Published Thursday, October 25, 2012
Did your mother receive medical care while pregnant with you and/or up to one year after your birth?
“It’s none of your business,” you’re probably thinking — and you’d be right. But if the U. S. State Department has its way, you’ll answer this very question or you may be denied a passport.
The department’s proposed “Supplemental Questionnaire to Determine Entitlement for a U. S. Passport” (Form DS-5513) also wants to know who your mother’s doctor was, what the dates of her appointments were and who was present at the “birthing location.” One line actually asks you to reveal the “length of time mother stayed at the birthing location listed above.”
For most of our history, passports were not required for overseas travel at all. The Fourth Amendment to the Constitution unequivocally established “the right of the people to be secure in their persons, houses, papers and effects against unreasonable searches and seizures.” Bureaucrats prying into your personal affairs before giving you permission to travel wouldn’t have gone over very well.
Until 1941, the only times that passport were required was during the Civil War, then during World War I and for three years thereafter. In 1921, the Harding administration abolished the requirement but reappeared in 1941 and has remained in place ever since.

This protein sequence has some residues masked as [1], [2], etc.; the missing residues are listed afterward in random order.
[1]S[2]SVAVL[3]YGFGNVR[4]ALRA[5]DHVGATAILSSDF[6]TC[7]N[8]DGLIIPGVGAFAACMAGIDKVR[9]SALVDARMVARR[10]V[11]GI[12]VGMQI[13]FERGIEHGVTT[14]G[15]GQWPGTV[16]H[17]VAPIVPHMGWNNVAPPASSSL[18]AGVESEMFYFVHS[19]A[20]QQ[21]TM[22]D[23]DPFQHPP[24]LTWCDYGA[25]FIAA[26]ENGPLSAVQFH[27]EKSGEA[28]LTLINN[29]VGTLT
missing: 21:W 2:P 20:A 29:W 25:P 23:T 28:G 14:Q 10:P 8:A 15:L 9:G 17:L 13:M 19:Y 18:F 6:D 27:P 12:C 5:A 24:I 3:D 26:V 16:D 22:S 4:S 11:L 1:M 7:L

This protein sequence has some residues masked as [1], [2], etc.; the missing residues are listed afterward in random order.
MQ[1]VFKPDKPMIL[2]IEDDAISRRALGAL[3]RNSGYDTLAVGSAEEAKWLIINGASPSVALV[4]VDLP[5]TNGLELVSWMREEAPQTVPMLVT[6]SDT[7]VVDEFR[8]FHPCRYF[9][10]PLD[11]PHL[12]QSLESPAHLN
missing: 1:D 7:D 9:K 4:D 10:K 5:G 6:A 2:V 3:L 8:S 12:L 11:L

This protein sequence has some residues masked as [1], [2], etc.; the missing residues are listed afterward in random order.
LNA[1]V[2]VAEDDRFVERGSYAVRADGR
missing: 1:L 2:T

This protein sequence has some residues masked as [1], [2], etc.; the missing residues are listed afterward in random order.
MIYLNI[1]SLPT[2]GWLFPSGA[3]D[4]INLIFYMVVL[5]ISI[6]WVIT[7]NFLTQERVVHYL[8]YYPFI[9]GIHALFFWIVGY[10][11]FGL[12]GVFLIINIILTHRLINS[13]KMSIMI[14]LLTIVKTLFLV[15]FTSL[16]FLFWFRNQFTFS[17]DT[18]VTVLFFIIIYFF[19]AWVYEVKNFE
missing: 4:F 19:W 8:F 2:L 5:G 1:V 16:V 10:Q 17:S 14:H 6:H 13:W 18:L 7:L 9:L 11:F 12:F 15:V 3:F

From World War II until the “War on Terror,” getting a passport didn’t require much more than a birth certificate and filling out a short, relatively easy-to-complete form. The new Form DS-5513 requests information that for most people will be impossible to furnish. It should make you wonder if the State Department really wants to give you a passport at all.
“Please provide the names (as well as address and phone number, if available) of persons present at your birth such as medical personnel, family members, etc,” the form asks. In another place, it wants to know “any schools, day care centers, or developmental programs you attended from birth to age 18 in or outside of the United States” as well as “all of your residences inside and outside of the United States starting with your birth until age 18.”
It might be tempting to dismiss this as the product of some paper-pushing, low-level bureaucrat who is simply one neuron short of a synapse. But Form DS-5513 was first proposed in early 2011. After a firestorm of opposition, the one major revision the department made was to drop the question about whether you were circumcised and with what accompanying religious rituals. The department is now using the form even though it says it still is only “proposed.” Requiring someone to complete it, according to Robert Wenzel in the Economic Policy Journal, “would amount to de facto denial of their application for a passport.”
Barack Obama promised the release of information as part of “the most transparent administration” in history. Maybe what he had in mind was your information, not the government’s.